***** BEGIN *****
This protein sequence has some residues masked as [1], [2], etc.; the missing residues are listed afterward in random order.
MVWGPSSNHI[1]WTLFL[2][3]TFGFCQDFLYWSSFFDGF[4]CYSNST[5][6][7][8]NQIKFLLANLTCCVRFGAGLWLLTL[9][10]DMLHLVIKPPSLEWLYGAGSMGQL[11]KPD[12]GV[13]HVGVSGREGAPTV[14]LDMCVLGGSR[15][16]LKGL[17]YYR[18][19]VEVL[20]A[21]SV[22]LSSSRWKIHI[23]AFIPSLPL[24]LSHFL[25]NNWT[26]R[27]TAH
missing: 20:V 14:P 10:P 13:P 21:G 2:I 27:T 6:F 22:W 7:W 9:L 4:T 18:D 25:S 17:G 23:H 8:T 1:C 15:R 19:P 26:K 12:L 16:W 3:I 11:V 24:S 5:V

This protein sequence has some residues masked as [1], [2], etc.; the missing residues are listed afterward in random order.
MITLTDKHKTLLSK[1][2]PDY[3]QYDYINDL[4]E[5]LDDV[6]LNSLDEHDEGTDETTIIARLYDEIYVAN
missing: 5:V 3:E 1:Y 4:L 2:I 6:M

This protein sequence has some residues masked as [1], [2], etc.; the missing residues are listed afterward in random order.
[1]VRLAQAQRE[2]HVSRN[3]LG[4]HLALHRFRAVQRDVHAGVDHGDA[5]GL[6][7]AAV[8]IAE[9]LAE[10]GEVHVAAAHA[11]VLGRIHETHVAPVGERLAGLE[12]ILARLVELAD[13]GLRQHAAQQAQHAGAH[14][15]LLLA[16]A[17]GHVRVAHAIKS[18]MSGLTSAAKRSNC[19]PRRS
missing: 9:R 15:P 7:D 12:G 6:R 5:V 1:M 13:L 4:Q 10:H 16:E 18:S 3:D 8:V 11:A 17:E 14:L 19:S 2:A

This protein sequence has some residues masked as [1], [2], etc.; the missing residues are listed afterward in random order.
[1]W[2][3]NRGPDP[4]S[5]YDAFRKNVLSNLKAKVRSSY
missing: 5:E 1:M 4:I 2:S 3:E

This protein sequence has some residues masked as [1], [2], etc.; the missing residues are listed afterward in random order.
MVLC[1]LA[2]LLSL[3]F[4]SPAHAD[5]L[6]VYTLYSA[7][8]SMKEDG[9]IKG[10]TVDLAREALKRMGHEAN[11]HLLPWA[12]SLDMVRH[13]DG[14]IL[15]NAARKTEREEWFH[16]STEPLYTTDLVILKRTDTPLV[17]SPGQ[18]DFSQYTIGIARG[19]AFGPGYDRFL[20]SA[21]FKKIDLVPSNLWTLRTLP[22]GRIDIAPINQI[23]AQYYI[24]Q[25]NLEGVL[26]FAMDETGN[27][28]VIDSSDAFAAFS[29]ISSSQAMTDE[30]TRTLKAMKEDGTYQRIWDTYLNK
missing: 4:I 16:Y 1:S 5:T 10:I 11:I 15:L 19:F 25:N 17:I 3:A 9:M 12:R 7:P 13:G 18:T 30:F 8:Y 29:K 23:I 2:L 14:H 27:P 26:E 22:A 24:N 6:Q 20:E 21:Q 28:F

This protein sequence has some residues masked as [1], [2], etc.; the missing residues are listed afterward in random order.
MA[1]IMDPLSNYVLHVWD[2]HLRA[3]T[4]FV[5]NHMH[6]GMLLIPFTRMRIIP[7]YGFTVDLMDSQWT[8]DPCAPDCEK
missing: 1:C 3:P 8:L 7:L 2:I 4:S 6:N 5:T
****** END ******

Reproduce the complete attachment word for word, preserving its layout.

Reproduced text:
This protein sequence has some residues masked as [1], [2], etc.; the missing residues are listed afterward in random order.
MVWGPSSNHI[1]WTLFL[2][3]TFGFCQDFLYWSSFFDGF[4]CYSNST[5][6][7][8]NQIKFLLANLTCCVRFGAGLWLLTL[9][10]DMLHLVIKPPSLEWLYGAGSMGQL[11]KPD[12]GV[13]HVGVSGREGAPTV[14]LDMCVLGGSR[15][16]LKGL[17]YYR[18][19]VEVL[20]A[21]SV[22]LSSSRWKIHI[23]AFIPSLPL[24]LSHFL[25]NNWT[26]R[27]TAH
missing: 20:V 14:P 10:P 13:P 21:G 2:I 27:T 6:F 22:W 7:W 9:L 4:T 18:D 25:S 17:G 23:H 8:T 1:C 15:R 19:P 26:K 12:L 16:W 3:I 11:V 24:S 5:V

This protein sequence has some residues masked as [1], [2], etc.; the missing residues are listed afterward in random order.
MITLTDKHKTLLSK[1][2]PDY[3]QYDYINDL[4]E[5]LDDV[6]LNSLDEHDEGTDETTIIARLYDEIYVAN
missing: 5:V 3:E 1:Y 4:L 2:I 6:M

This protein sequence has some residues masked as [1], [2], etc.; the missing residues are listed afterward in random order.
[1]VRLAQAQRE[2]HVSRN[3]LG[4]HLALHRFRAVQRDVHAGVDHGDA[5]GL[6][7]AAV[8]IAE[9]LAE[10]GEVHVAAAHA[11]VLGRIHETHVAPVGERLAGLE[12]ILARLVELAD[13]GLRQHAAQQAQHAGAH[14][15]LLLA[16]A[17]GHVRVAHAIKS[18]MSGLTSAAKRSNC[19]PRRS
missing: 9:R 15:P 7:D 12:G 6:R 5:V 1:M 13:L 4:Q 10:H 16:E 18:S 3:D 8:V 11:A 17:E 14:L 19:S 2:A

This protein sequence has some residues masked as [1], [2], etc.; the missing residues are listed afterward in random order.
[1]W[2][3]NRGPDP[4]S[5]YDAFRKNVLSNLKAKVRSSY
missing: 5:E 1:M 4:I 2:S 3:E

This protein sequence has some residues masked as [1], [2], etc.; the missing residues are listed afterward in random order.
MVLC[1]LA[2]LLSL[3]F[4]SPAHAD[5]L[6]VYTLYSA[7][8]SMKEDG[9]IKG[10]TVDLAREALKRMGHEAN[11]HLLPWA[12]SLDMVRH[13]DG[14]IL[15]NAARKTEREEWFH[16]STEPLYTTDLVILKRTDTPLV[17]SPGQ[18]DFSQYTIGIARG[19]AFGPGYDRFL[20]SA[21]FKKIDLVPSNLWTLRTLP[22]GRIDIAPINQI[23]AQYYI[24]Q[25]NLEGVL[26]FAMDETGN[27][28]VIDSSDAFAAFS[29]ISSSQAMTDE[30]TRTLKAMKEDGTYQRIWDTYLNK
missing: 4:I 16:Y 1:S 5:T 10:I 11:I 15:L 19:F 25:N 17:I 3:A 9:M 12:R 7:P 13:G 18:T 30:F 8:Y 29:K 23:I 2:L 14:H 27:P 26:E 22:A 24:N 6:Q 20:E 21:Q 28:F

This protein sequence has some residues masked as [1], [2], etc.; the missing residues are listed afterward in random order.
MA[1]IMDPLSNYVLHVWD[2]HLRA[3]T[4]FV[5]NHMH[6]GMLLIPFTRMRIIP[7]YGFTVDLMDSQWT[8]DPCAPDCEK
missing: 1:C 3:P 8:L 7:L 2:I 4:S 6:N 5:T